Olympic National Park covers a huge swath of Washington State’s Olympic Peninsula, encompassing rugged coastline, towering mountain ranges, temperate rain forests, and wildflower-filled lowland meadows. Home to some of the biggest stretches of old-growth forest remaining in the US, this misty Pacific Northwest park is the ultimate outdoor escape.
Olympic National Park sprawls over 1,400 square miles (3,626 square kilometers) of green-soaked Washington wilderness. Hike through the park’s extensive network of trails, backpack along the coastline, or kayak through its many rivers. Adrenaline junkies can head to the Olympic Mountains for mountaineering or venture out on a mountain biking excursion from nearby Port Angeles. For a deeper understanding of the area, stroll through the park with a naturalist guide on a small-group Olympic National Park tour from Seattle. Or leave long lines and traffic behind on an Olympic Mountains Seaplane Tour from Lake Washington, on which you can cruise over Mt. Olympus, Hurricane Ridge, the Hoh Rain Forest, and the Pacific Ocean.
Things to Know Before You Go
If you plan to hike, wear shoes suitable for rough, wet terrain, and dress for the weather.
Dogs are permitted only on specified trails, and must always be on leash.
Campfires and wood-burning camp stoves are allowed only below 3,500 feet (1,067 meters).
If you plan to stay overnight, make sure to store all food, garbage, and scented items in a secure bear canister.
Many areas of the park—including over eight trails and multiple visitor centers, lookout points, and ranger stations—are accessible to wheelchair users. See the National Park Service website for more details.
How to Get There
By road, Olympic National Park is roughly 20 minutes from Port Angeles, one hour from Olympia, two hours from Tacoma and Port Townsend, and 2.5 hours from Seattle. The nearest airports are William R. Fairchild International Airport (Port Angeles) and Seattle-Tacoma International Airport.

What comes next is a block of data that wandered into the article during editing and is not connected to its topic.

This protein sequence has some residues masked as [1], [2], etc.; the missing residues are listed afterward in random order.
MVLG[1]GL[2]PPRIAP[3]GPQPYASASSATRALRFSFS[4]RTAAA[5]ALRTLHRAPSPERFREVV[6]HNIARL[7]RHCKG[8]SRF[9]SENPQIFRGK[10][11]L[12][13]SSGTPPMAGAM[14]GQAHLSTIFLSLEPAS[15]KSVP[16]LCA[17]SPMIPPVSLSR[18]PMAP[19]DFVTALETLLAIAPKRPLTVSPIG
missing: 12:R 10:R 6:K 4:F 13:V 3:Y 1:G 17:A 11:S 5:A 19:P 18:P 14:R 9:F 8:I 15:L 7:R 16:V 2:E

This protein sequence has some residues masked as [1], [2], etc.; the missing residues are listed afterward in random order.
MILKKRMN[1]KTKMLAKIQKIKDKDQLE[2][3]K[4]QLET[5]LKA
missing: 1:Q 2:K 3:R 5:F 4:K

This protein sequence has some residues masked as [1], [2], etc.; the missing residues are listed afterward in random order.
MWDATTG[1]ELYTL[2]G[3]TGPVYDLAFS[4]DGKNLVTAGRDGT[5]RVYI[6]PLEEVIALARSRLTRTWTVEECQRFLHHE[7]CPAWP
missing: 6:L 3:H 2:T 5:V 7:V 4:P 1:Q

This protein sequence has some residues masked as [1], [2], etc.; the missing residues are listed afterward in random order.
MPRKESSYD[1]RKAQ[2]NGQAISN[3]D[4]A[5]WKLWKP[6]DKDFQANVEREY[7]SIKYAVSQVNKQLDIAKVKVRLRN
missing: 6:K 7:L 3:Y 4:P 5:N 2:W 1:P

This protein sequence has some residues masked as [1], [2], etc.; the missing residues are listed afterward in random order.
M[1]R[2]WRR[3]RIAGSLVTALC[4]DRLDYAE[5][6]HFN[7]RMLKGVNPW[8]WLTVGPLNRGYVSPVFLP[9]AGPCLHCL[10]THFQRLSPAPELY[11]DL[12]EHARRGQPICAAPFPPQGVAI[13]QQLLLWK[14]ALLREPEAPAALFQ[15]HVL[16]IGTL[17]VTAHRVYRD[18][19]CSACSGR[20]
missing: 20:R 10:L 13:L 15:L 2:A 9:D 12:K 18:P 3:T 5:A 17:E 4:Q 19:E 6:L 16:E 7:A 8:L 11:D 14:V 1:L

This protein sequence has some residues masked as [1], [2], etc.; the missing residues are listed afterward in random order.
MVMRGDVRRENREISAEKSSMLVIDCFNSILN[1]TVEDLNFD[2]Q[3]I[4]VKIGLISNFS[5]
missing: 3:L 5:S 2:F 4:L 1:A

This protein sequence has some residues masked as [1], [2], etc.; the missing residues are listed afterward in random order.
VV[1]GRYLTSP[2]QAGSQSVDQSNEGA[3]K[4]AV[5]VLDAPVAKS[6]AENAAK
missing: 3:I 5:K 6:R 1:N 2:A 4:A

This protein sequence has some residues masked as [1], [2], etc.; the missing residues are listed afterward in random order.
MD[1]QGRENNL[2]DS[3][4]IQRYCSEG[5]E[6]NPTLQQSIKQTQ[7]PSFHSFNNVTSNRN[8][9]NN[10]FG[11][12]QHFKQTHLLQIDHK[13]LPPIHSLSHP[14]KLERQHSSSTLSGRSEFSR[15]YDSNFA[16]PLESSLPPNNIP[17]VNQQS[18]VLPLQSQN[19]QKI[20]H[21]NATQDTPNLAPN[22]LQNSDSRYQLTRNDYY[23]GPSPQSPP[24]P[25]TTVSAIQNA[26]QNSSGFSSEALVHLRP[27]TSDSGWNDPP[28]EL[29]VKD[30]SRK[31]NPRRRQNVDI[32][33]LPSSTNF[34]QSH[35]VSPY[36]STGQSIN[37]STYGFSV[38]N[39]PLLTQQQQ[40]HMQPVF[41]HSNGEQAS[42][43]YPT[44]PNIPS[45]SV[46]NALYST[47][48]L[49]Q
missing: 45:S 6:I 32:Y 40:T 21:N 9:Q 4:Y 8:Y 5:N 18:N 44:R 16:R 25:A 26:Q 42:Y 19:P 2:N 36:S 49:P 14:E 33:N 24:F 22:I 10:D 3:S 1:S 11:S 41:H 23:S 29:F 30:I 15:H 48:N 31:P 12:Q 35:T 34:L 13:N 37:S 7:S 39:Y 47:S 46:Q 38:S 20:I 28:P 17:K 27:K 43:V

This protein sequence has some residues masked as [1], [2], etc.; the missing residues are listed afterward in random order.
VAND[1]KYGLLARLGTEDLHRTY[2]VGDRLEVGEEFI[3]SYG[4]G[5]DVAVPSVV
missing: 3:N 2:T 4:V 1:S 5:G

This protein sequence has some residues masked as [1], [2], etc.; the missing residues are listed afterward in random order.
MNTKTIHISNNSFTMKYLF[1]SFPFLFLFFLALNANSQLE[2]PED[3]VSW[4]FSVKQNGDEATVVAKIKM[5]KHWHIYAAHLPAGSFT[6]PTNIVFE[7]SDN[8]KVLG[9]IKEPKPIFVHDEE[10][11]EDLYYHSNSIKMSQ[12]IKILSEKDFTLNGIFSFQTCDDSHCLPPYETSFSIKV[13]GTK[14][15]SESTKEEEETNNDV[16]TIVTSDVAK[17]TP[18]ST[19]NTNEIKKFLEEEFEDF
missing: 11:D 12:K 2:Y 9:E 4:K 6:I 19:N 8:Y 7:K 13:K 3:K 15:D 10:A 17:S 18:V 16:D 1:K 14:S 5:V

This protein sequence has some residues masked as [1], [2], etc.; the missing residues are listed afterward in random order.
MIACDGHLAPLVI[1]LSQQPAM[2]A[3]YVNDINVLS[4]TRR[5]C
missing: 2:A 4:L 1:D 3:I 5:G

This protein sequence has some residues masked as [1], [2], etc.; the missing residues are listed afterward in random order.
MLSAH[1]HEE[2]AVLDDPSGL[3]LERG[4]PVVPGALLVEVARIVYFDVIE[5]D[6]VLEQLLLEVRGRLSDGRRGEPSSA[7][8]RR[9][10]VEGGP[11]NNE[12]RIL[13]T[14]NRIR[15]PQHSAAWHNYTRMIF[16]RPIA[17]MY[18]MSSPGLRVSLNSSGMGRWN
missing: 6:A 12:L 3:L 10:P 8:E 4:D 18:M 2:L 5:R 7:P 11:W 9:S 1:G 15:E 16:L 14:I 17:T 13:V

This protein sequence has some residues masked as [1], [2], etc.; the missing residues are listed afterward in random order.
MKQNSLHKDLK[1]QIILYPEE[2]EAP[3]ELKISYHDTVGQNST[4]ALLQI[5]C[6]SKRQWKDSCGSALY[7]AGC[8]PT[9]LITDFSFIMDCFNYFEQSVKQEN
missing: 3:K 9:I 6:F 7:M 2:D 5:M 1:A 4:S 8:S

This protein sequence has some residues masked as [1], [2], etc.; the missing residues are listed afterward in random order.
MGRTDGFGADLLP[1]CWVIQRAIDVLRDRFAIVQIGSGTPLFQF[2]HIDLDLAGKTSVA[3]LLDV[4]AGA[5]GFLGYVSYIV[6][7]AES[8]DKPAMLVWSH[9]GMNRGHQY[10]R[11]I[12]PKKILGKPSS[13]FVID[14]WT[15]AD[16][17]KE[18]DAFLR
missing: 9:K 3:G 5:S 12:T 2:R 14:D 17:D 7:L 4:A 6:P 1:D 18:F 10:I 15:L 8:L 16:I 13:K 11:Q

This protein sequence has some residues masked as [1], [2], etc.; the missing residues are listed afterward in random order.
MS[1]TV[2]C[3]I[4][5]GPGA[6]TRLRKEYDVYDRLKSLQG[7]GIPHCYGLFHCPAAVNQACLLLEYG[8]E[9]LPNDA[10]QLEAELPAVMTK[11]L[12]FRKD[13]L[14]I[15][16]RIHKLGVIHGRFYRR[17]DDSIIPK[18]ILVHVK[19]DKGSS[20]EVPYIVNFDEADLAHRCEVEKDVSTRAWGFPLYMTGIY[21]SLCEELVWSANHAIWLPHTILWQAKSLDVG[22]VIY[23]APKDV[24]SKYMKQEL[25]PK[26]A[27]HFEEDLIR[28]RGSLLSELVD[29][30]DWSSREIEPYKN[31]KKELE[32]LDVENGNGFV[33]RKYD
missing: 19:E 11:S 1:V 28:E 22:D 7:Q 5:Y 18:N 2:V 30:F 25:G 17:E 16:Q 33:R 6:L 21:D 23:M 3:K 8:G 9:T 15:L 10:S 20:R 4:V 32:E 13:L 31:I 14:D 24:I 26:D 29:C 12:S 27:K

When to Get There
Olympic National Park is open year-round, 24 hours a day. June through September is the busiest season, when most roads and visitor facilities are open and the mild weather is perfect for outdoor activities. During the winter, the park’s famous Hurricane Ridge is a major draw for snow sports such as snowshoeing, cross-country and downhill skiing, snowboarding, and tubing.
Things to Do Near Port Angeles
Located just 20 minutes north of Olympic National Park, Port Angeles is a popular jumping-off point for wilderness activities. Don’t miss Lake Crescent, a deep glacial lake nestled in the northern foothills of the Olympic Mountains. Nearby, the famous Marymere Falls thunders 90 feet (27 meters) down a mossy, fern-laden ravine. Port Angeles is also the starting point of the Olympic Discovery Trail, a hiking-and-biking pathway that extends 140 miles (225 kilometers) west to La Push on the shores of the Pacific Ocean.